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AIDS patients admitted to the Rambam Medical Center in Haifa doubled between 2008 and 2017, according to a study published to commemorate International AIDS Day.
The majority of the 136 AIDS patients were immigrants from Ethiopia (37 percent) and the former Soviet Union (29 percent).
“Today there are new drugs, groundbreaking treatments, comprehensive studies and brand new treatment concepts that make the disease chronic and manageable,” says Dr. Eduardo Shachar, Head of the AIDS Institute in Rambam. “But to our regret, there are groups in the population who work out of self-esteem, shame or are unaware that the treatment is available. The message is clear and important – for your own health and the health of those around you, you must be checked.”
Since September of 2018, 90 more patients have been diagnosed.
The report also found that 60 of these patients were likely to bear the disease because they did not know and were not diagnosed until they were hospitalized.
“On this World AIDS Day, we remind you that public education is needed to ensure early detection and treatment of HIV / AIDS,” Richard Hirschhaut, National Executive Director of the American Friends of Rambam Medical Center.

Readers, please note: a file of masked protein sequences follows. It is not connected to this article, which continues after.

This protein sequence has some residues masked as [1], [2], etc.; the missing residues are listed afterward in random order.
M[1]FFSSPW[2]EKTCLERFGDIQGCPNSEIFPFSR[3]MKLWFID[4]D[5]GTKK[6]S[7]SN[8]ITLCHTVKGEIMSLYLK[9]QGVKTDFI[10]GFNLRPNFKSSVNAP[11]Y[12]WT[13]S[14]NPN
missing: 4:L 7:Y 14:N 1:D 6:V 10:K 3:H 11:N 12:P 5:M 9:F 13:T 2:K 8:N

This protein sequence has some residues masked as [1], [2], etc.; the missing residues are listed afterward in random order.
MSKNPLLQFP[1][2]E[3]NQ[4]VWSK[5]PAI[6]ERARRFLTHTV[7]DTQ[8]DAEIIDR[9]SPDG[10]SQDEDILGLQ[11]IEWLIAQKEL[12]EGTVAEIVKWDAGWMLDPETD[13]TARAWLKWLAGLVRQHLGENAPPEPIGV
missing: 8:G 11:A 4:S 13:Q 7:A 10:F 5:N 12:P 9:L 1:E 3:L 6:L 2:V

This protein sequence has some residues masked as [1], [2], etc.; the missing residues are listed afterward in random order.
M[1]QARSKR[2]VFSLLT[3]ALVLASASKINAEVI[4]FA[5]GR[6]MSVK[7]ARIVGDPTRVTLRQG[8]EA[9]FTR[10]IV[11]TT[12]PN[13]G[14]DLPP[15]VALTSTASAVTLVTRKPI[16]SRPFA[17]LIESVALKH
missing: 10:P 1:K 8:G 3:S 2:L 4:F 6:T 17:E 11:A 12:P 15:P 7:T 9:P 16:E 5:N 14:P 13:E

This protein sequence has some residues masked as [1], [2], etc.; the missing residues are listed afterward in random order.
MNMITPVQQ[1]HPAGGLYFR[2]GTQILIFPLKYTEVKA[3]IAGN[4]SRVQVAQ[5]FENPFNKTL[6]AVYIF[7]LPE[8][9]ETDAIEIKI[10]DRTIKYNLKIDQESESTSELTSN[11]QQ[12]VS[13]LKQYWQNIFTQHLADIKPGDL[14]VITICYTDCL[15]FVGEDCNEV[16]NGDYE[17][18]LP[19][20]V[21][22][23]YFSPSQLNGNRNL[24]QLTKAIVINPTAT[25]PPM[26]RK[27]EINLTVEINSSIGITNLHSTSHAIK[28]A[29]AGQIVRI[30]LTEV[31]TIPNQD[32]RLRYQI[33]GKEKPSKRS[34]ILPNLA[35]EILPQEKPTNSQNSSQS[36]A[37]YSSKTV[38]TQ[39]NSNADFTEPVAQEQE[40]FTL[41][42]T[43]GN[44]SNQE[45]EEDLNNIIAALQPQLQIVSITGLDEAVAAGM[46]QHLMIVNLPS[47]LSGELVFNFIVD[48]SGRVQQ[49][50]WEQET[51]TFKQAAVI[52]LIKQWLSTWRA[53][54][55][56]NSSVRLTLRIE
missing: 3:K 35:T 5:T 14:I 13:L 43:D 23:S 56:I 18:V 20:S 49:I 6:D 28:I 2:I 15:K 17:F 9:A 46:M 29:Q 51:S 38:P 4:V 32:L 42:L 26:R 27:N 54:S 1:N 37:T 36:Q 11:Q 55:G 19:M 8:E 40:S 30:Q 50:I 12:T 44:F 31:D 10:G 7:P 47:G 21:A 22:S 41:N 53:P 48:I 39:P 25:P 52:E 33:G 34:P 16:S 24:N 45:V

T Hans is part of a larger global trend, where more people are getting HIV every year. Despite efforts to reduce the spread of the disease and the virus number of HIV patients has increased dramatically over the past 10 years. This is largely due to the increase in the virus in countries with few resources.
Some 19.6 million people lived with HIV in 2017 in East and South Africa, while only 22,000 people lived with HIV in the Middle East and North Africa.
In Ethiopia, specifically, approximately 610,000 children and adults lived with HIV. Although it is complicated to calculate all living with HIV in the former Soviet Union, today Russia, since 2017, there were 1,000,000 people with the virus.
HIV or human immunodeficiency virus, is a virus that can lead to AIDS, acquired immune deficiency syndrome. HIV attacks the immune system and stops the body from combating infections. If HIV is not treated and destroyed for many cells that prevent the body from defending itself, it is likely that this person will have AIDS. This leaves the body defenseless against other viruses.
“They are not aware of the disease, are not treated and diagnosed during hospitalization after developing complications of immune deficiency, have spent significant time with medical insecurity until they get the correct diagnosis,” explained Shacher.
International AIDS Day is reminded on December 1.
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